London, April 29 : Two new studies have determined that if a war ever breaks out in space, it will leave a destructive legacy, with resulting debris harming satellites for decades.
According to a report in New Scientist, the two studies were presented at the American Physical Society meeting in St Louis, Missouri, last week.
A commission chartered by the US Congress in 2000 warned that the US military's dependence on satellites would mean a space attack could be crippling.
Crucially, any space attack would increase debris, which can have a long-lasting effect on satellites.
According to David Wright of the Union of Concerned Scientists in Washington DC, destruction of one 10-tonne spy satellite in low-Earth orbit "would double or triple the debris" in that zone.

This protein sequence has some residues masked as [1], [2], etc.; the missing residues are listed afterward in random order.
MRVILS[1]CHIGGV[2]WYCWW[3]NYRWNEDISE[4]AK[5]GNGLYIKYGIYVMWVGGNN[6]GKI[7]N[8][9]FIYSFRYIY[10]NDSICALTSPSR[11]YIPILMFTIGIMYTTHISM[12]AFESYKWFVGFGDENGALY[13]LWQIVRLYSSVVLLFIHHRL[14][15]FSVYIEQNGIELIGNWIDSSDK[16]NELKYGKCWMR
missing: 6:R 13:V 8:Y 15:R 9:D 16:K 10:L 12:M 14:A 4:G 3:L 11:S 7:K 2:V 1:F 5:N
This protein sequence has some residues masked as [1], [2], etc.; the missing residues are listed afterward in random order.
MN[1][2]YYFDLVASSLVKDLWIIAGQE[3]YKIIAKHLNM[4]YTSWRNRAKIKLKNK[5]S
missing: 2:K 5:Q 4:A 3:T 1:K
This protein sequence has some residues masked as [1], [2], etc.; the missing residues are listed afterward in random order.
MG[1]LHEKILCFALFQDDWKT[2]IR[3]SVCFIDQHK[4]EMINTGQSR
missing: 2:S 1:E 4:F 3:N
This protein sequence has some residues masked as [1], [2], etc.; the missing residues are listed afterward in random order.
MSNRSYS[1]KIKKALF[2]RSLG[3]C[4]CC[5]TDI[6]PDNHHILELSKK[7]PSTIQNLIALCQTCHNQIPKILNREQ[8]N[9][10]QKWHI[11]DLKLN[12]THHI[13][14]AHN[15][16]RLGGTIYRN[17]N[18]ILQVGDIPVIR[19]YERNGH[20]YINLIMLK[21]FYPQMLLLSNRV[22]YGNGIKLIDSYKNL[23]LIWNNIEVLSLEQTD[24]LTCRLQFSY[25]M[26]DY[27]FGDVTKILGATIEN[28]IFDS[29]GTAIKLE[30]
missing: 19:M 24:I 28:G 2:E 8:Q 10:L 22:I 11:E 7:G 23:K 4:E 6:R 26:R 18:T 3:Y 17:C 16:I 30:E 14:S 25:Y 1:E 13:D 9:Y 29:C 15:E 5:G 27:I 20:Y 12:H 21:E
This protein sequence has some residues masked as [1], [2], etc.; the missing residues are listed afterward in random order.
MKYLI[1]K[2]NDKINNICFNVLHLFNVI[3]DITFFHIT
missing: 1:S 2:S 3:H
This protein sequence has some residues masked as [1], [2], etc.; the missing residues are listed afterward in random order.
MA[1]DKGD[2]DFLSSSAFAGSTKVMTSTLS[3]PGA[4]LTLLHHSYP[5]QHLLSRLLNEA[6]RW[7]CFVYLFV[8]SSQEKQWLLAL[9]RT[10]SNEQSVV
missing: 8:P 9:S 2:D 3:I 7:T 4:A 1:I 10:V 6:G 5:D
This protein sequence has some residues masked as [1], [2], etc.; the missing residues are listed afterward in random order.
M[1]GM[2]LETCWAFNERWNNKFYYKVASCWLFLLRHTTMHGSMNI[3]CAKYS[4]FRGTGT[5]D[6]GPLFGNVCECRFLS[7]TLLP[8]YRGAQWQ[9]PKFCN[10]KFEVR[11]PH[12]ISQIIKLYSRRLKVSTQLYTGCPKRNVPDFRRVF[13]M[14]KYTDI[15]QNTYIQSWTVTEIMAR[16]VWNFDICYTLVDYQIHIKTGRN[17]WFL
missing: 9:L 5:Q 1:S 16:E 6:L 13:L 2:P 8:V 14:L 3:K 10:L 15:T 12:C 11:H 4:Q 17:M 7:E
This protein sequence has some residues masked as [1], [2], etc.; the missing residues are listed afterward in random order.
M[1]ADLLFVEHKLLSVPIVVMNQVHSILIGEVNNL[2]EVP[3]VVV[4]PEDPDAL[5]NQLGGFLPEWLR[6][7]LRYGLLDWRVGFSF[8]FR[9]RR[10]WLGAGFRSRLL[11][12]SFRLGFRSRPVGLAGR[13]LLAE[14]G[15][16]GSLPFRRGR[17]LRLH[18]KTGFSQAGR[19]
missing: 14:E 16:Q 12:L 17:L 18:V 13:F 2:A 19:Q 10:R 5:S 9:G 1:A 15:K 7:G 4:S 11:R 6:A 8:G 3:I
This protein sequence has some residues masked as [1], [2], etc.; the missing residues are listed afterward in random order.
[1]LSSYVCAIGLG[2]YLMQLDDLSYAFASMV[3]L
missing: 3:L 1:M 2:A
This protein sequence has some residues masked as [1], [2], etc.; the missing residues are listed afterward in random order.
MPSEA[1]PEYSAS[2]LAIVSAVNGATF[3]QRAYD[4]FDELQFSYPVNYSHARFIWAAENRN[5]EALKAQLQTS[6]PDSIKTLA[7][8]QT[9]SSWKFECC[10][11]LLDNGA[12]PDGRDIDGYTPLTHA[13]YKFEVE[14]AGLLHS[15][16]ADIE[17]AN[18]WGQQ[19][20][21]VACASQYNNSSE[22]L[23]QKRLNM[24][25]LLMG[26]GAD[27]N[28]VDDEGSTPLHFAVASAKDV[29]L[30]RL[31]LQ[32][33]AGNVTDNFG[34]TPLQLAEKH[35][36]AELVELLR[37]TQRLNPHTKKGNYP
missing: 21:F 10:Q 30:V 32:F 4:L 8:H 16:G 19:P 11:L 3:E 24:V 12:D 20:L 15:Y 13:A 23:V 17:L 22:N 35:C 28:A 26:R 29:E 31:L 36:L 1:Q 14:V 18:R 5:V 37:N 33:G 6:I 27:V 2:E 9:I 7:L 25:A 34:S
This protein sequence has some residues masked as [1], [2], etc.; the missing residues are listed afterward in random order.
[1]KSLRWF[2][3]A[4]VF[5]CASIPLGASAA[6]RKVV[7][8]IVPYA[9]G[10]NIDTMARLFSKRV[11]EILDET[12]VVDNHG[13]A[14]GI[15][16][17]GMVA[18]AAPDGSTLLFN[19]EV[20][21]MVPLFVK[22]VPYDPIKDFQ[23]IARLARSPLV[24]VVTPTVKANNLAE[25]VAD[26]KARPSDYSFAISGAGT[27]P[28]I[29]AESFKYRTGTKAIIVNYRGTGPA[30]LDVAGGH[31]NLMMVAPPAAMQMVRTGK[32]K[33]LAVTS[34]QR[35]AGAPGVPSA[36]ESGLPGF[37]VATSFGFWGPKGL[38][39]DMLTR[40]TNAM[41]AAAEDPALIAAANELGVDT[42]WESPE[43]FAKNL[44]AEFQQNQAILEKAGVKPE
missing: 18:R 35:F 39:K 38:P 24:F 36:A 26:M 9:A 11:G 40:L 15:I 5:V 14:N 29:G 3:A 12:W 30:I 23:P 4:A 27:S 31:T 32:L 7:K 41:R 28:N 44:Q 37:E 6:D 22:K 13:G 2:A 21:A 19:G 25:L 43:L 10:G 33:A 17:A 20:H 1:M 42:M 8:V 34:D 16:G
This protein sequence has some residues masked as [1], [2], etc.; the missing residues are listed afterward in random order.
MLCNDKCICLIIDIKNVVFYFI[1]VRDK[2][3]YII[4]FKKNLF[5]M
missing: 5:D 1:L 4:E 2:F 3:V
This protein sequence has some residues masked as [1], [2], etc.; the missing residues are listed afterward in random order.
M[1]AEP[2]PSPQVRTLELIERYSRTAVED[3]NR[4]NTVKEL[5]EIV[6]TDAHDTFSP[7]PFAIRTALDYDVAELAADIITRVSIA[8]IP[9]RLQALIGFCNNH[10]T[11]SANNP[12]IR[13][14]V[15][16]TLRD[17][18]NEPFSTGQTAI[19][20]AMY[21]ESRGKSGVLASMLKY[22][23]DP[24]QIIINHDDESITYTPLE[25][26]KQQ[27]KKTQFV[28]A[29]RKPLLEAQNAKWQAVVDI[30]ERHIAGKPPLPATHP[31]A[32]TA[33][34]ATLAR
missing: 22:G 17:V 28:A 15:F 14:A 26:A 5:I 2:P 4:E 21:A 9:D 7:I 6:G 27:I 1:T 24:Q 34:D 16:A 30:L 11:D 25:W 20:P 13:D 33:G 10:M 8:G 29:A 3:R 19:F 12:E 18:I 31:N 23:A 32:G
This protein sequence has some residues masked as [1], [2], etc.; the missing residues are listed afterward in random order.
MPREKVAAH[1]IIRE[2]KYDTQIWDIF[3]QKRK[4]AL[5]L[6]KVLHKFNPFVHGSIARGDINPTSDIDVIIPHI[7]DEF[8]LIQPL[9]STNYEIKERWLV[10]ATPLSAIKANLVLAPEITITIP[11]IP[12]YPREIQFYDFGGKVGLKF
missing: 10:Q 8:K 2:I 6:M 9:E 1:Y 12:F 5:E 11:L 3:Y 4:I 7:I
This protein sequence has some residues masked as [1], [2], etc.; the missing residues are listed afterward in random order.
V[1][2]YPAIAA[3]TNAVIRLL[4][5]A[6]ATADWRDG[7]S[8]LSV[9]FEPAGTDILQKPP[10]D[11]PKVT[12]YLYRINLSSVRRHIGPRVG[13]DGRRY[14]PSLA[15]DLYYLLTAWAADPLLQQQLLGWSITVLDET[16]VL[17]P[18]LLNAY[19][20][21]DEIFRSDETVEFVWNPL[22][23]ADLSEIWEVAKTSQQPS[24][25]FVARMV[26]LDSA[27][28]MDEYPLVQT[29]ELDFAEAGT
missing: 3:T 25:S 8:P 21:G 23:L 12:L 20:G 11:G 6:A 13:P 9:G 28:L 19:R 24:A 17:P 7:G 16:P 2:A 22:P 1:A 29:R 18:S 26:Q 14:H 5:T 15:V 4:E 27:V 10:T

Every new collision produces even more debris, triggering a cascade of satellite break-ups with time.
Last year, China heightened fears of a space war by testing an anti-satellite weapon, while earlier this year, the US destroyed one of its own defunct satellites using a missile.
But, researchers have said that the immediate impact of a space war, at least on the US military, would be limited.
"We have built up such high redundancy to space assets that we're almost invulnerable," said Geoff Forden of the Massachusetts Institute of Technology.
He found that only a few of the US's low-Earth-orbit satellites are over China at any one time, and that higher-orbiting satellites used for GPS, communications and surveillance could only be destroyed by multistage missiles, for which China has only three launch pads.